2006, $1.49, at Goodwill on Fair Oaks in Pasadena
First Impression: Celebrate the youness of you!
Second Impression: Because feeling fresh is so important.
I’m excited to find this DVD, because hip stretches are very relaxing. As I’ve written before, fitness expert Carmen Electra often asserts that “women carry their tension in their hips,” and who am I to question anything Carmen Electra says or does?
Turns out, all you need for this workout is a fuzzy bath mat!
First, you’re supposed to stick out your tongue and pant like a dog:
“Let the breath breathe you,” suggests a disembodied male voice. He teaches us Breath of Fire, which is a pathway to transcend to a higher plane. Just kidding! It only makes you dizzy.
The voice adds, “The navel center can provide the necessary alchemy to turn emotion into devotion, sadness into gladness…” Yeah, that’s cute. So many programs have clever little sayings attached to them that sound profound, until you remember that wordplay is not wisdom.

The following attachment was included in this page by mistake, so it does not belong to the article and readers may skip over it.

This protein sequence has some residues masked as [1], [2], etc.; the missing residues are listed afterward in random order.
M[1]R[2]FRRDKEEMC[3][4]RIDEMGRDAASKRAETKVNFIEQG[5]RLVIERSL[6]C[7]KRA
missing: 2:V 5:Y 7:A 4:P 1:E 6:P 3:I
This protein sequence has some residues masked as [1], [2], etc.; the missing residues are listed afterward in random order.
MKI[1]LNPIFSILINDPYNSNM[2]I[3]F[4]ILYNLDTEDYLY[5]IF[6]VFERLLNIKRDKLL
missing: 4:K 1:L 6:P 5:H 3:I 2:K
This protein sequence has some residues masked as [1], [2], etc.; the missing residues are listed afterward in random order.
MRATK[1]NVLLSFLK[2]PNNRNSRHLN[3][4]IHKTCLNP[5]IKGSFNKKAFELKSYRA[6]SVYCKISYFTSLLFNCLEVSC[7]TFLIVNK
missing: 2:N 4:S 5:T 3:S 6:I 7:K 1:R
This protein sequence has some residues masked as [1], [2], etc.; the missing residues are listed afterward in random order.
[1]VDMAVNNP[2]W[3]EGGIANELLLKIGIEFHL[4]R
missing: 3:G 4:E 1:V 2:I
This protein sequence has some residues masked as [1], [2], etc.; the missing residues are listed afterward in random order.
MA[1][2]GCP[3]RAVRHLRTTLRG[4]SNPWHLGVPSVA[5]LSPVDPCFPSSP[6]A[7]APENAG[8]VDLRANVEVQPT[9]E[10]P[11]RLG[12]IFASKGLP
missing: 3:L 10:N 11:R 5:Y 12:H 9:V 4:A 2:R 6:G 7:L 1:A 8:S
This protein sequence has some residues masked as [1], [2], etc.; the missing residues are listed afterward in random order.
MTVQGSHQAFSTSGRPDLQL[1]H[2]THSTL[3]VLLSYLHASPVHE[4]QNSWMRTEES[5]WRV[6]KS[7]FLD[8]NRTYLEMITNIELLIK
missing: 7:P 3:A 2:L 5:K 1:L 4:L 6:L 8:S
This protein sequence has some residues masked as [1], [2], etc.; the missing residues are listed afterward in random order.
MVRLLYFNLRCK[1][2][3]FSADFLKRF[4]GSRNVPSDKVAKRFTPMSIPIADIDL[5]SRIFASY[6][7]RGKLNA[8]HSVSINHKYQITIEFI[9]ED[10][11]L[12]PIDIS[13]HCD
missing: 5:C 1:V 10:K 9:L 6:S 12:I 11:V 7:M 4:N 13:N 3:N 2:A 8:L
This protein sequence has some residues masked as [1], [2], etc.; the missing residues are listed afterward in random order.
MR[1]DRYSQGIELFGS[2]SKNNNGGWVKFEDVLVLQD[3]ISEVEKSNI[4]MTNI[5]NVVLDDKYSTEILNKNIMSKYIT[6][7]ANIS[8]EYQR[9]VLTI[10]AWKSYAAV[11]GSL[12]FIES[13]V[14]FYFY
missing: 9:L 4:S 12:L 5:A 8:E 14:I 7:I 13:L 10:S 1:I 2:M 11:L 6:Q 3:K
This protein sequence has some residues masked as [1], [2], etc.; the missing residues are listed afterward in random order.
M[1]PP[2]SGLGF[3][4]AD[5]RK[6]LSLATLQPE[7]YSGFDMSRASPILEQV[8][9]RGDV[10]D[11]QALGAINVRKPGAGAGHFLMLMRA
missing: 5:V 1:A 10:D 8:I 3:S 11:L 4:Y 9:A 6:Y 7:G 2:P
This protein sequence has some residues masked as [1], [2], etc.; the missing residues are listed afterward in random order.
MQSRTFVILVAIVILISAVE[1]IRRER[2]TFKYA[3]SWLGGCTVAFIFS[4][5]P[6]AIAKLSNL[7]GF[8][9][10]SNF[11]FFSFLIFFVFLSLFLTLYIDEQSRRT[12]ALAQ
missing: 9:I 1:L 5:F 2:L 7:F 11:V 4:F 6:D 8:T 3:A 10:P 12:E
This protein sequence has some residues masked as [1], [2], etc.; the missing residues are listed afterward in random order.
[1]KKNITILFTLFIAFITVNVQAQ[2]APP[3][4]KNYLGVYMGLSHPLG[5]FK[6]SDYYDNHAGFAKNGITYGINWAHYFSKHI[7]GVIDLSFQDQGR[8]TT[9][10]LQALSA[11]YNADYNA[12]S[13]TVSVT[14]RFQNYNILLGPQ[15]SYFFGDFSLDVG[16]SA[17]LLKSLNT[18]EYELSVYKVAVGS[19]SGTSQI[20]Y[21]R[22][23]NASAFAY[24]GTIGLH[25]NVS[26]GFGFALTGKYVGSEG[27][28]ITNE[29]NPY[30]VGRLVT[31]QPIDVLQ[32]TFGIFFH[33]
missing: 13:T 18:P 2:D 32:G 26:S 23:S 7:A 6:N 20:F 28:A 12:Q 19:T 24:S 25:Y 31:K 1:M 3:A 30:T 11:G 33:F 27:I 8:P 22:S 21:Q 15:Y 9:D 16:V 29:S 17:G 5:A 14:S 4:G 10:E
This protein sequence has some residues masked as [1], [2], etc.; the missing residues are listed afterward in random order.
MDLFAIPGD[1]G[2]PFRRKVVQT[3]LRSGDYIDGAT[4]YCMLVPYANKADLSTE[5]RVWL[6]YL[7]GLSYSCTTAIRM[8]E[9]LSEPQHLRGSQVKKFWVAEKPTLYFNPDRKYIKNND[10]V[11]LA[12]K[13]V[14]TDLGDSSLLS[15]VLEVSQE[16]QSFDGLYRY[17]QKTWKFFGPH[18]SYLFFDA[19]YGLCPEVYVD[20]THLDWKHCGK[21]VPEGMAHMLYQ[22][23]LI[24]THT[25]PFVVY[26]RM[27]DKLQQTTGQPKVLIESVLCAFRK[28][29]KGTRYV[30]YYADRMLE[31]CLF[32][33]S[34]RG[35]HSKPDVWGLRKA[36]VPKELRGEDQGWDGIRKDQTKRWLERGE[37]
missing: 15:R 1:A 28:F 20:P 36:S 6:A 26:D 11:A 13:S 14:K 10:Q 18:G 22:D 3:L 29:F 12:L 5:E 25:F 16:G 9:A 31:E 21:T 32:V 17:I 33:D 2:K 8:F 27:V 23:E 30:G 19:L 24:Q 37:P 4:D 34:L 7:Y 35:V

We “work on our thyroid,” which involves jutting our head back and forth:
How does this actually open our hips? I’m feeling misled by the very title of this DVD. Shhh… it’s time to roll your head around. It “prevents wrinkles,” asserts the voice. You know, the only person I know who doesn’t have age-appropriate wrinkles is someone who never smiles. How’s that for a yoga koan?
“Yoga is controlling the thought waves of the mind,” chides the voice. Uh-huh.
“In order for your emotions to be balanced you need to work on your glands.” Okay, great. Of course, this means doing Cat-Cow pose, rapidly flinging yourself back and forth while panting like Regan in the throes of possession.
“You spine will love you for this,” the voice insists. My spine respectfully disagrees. At this point I start speeding through the workout in Fast-O-Vision, bypassing all the Breath of Fire parts.
“Feel as though you’re breathing through your eyes.”
“You have completed that set. Now let it complete you,” urges the voice. Cue the flattering up-the-crotch-and-nostrils shot:
The disembodied voice still won’t admit that this workout has absolutely nothing to do with relaxing the hips, instead pivoting to, “It’s good for addressing compulsive behavior around food or any other substance.” Stand down, Sir, it’s Thanksgiving. I bid you good day. I said good day, Sir!